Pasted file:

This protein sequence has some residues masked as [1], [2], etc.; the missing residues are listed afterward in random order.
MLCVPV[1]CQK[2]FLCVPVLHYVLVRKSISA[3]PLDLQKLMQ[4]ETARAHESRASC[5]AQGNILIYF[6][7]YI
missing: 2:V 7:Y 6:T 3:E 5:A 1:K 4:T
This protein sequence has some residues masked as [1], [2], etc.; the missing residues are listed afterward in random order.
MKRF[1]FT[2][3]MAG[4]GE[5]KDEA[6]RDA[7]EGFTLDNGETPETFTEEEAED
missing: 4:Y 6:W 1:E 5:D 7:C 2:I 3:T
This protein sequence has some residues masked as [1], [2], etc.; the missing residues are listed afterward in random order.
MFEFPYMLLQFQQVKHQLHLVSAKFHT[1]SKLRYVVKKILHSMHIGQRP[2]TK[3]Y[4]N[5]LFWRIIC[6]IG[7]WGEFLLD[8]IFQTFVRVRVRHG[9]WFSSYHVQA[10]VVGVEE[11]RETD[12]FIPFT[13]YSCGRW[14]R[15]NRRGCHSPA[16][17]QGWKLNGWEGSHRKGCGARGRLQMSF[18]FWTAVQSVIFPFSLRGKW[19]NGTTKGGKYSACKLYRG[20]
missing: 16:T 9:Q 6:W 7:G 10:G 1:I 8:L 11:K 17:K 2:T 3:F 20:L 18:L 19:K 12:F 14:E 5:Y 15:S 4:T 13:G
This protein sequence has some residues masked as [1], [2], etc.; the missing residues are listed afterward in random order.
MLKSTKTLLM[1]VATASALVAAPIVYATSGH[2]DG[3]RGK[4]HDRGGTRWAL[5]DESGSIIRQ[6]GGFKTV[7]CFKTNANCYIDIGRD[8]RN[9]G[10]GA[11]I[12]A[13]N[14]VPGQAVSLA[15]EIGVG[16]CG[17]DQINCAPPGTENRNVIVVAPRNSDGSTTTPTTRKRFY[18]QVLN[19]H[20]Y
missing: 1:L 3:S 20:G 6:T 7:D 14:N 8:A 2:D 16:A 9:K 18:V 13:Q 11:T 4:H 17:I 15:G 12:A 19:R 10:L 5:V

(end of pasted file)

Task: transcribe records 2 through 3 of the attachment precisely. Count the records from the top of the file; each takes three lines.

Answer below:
This protein sequence has some residues masked as [1], [2], etc.; the missing residues are listed afterward in random order.
MKRF[1]FT[2][3]MAG[4]GE[5]KDEA[6]RDA[7]EGFTLDNGETPETFTEEEAED
missing: 4:Y 6:W 1:E 5:D 7:C 2:I 3:T
This protein sequence has some residues masked as [1], [2], etc.; the missing residues are listed afterward in random order.
MFEFPYMLLQFQQVKHQLHLVSAKFHT[1]SKLRYVVKKILHSMHIGQRP[2]TK[3]Y[4]N[5]LFWRIIC[6]IG[7]WGEFLLD[8]IFQTFVRVRVRHG[9]WFSSYHVQA[10]VVGVEE[11]RETD[12]FIPFT[13]YSCGRW[14]R[15]NRRGCHSPA[16][17]QGWKLNGWEGSHRKGCGARGRLQMSF[18]FWTAVQSVIFPFSLRGKW[19]NGTTKGGKYSACKLYRG[20]
missing: 16:T 9:Q 6:W 7:G 10:G 1:I 8:L 11:K 17:K 2:T 3:F 20:L 18:L 19:K 12:F 14:E 5:Y 15:S 4:T 13:G